MOSAIC stands for Mentoring Opportunities Amongst In-house Counsel and is the global mentoring programme for in-house legal professionals. The second in our series of posts looks at how our mentoring matching works, the different types of mentoring relationships, who makes a good mentor, and also provides tips on how to be a good mentor.
How our mentoring matching works
The decision to move to smart technology to match legal professionals was a game-changer for MOSAIC as the programme is no longer limited by human capability. Time, resource, geography, knowledge and familiarity of other jurisdictional challenges are no longer constraints and in-house legal professionals all over the globe can connect with each other.
We worked closely with US software firm Chronus to design an algorithm that suggests mentor matches to mentees based on specifications that they select when completing their profiles, a profile questionnaire that we have designed with the in-house legal community in mind. The website algorithm searches the database for a match according to those specifications and provides a percentage match. The mentee can then make a mentoring request to any of the suggested mentors.
Once the mentor accepts the request, the system allows the mentoring pair to schedule appointments, set goals, receive emails and push notifications. There is also an app of the MOSAIC platform (powered by Chronus in iOS and Android)) that can be downloaded following registration.
Matching very much depends on the mentee’s mentoring goals. Our standard mentoring connection plan is for 12 months and reflects the membership fee. Mentoring can be long-term or short-term and take place on a peer-to-peer basis. The frequency of the meetings, location and structure of the mentoring should be agreed by the mentoring pair.
Different types of mentoring relationships
We truly believe that there is no stereotypical fit for a good mentor; there are no specific age, PQE, title or seniority requirements. Mentors should reflect the diversity of the in-house legal profession. For example, a lawyer moving in-house for the first time from private practice won’t need a head of legal or general counsel; they will need someone who has successfully transitioned from private practice recently and can help them with their own career transition.
There are other types of mentoring, in addition to the well-known senior to junior mentoring. For example:
- Peer mentoring. This is suitable for individuals at similar levels or stages of their career. Peer mentoring can include skills training, general support and advice or options on career goals.
- Reverse mentoring. This is ideal for a senior legal professional to help them get up to-speed with a generational concept or modern systems and technology.
- Situational mentoring. This is perfect for a specific project, purpose or skill.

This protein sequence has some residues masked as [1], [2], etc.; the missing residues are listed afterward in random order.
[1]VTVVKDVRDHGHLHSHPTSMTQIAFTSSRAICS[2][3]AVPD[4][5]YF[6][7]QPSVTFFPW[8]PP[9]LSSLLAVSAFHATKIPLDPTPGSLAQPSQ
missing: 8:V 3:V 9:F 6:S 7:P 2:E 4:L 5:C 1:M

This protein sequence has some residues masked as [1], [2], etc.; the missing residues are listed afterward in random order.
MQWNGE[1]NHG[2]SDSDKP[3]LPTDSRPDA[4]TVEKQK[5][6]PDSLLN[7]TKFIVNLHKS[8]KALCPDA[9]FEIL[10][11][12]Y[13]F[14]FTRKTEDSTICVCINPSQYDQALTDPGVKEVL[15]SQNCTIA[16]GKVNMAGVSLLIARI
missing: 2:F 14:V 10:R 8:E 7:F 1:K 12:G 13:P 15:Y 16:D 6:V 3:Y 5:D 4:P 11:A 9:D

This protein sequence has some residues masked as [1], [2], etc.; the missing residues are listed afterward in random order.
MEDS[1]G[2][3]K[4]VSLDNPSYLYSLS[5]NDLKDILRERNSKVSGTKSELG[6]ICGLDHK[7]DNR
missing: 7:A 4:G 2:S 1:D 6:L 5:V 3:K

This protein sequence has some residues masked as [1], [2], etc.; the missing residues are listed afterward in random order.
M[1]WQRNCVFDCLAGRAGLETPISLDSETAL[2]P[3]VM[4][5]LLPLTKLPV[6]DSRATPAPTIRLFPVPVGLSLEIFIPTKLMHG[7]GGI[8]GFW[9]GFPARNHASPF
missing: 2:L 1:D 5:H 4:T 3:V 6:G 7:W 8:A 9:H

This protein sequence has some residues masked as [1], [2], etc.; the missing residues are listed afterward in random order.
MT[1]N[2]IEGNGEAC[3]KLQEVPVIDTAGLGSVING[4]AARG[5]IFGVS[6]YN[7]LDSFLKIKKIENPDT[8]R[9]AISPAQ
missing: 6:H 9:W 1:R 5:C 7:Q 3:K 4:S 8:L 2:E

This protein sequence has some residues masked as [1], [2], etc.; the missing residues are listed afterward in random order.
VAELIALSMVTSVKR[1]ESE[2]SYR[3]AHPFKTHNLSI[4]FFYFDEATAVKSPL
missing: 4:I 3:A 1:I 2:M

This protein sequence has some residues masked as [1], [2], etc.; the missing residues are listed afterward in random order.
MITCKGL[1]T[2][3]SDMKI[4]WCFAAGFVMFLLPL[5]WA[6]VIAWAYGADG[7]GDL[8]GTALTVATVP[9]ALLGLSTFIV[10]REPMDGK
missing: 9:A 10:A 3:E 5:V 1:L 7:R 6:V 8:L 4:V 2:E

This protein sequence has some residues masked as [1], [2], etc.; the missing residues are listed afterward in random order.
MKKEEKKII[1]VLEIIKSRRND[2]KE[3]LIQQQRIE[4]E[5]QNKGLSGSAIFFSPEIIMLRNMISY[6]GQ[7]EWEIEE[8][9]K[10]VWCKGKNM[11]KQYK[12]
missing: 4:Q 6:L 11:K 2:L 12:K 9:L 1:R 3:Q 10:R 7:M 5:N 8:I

Who makes a good mentor?
Each mentor will have unique experiences or insights that are meaningful. A good mentor is someone willing to:
- Give up some time (at most usually a few hours a month).
- Be a good listener.
- Share some of their own experiences, insights and learnings.
- Be a trusted confidant and, should the need arise, a sanity check.
We appreciate that a mentor is giving their time for free to a stranger and, on the face of it, a mentor might question what it’s in it for them. However, mentors have told us that they have found the experience to be incredibly rewarding, not only personally fulfilling, but in more concrete terms too. For example, by:
- Building their CV.
- Providing leadership and managerial type experience.
- Expanding their network.
- Giving them a fresh perspective on their own career.
Key traits of an effective mentor
By setting an example, mentors can motivate mentees and point them towards future paths that go beyond their original aspirations. It is important to challenge mentees to find importance in what they aspire to do and help them create a future vision.
Be an active listener
A sign of good listening is that mentees feel that they have been clearly heard and understood. Mentees are then more likely to feel accepted and put more trust in the mentoring relationship. One form of active listening is remembering or showing interest in things mentees have previously mentioned.
Share similar experiences
Mentors are not expected to be superheroes. Most of the time they are people who have already experienced similar situations to those that their mentees now face. By sharing experiences, mentors can help mentees feel more empowered to deal with their own challenges successfully.
Provide corrective feedback in an encouraging manner
It is not always easy to take feedback well. However, hearing it in a motivating and encouraging tone can help mentees accept and apply feedback more readily.
Speak of mentees in positive or neutral ways
Mentees need to trust that the discussions are confidential, and the mentoring relationship is mutually supportive. Mentors should provide only positive or neutral comments when speaking about mentees to others.
Becoming a member of MOSAIC
To become a member of MOSAIC you must work in-house and not in a law firm. In-house means the legal departments of private and publicly held companies, as well as government and regulatory agencies. You can be a qualified solicitor, barrister or attorney, a patent or trade mark attorney, work in legal operations, compliance, the company secretariat or be a former lawyer who now runs your own business. Trainees or apprentices doing their training contracts in-house are also eligible to join.
We charge a small annual membership fee (free to mentors) to cover costs and develop and expand the programme. We don’t hog your inbox with a mailing list, instead follow MOSAIC on LinkedIn for announcements and our latest news. For further information, contact firstname.lastname@example.org or visit our website.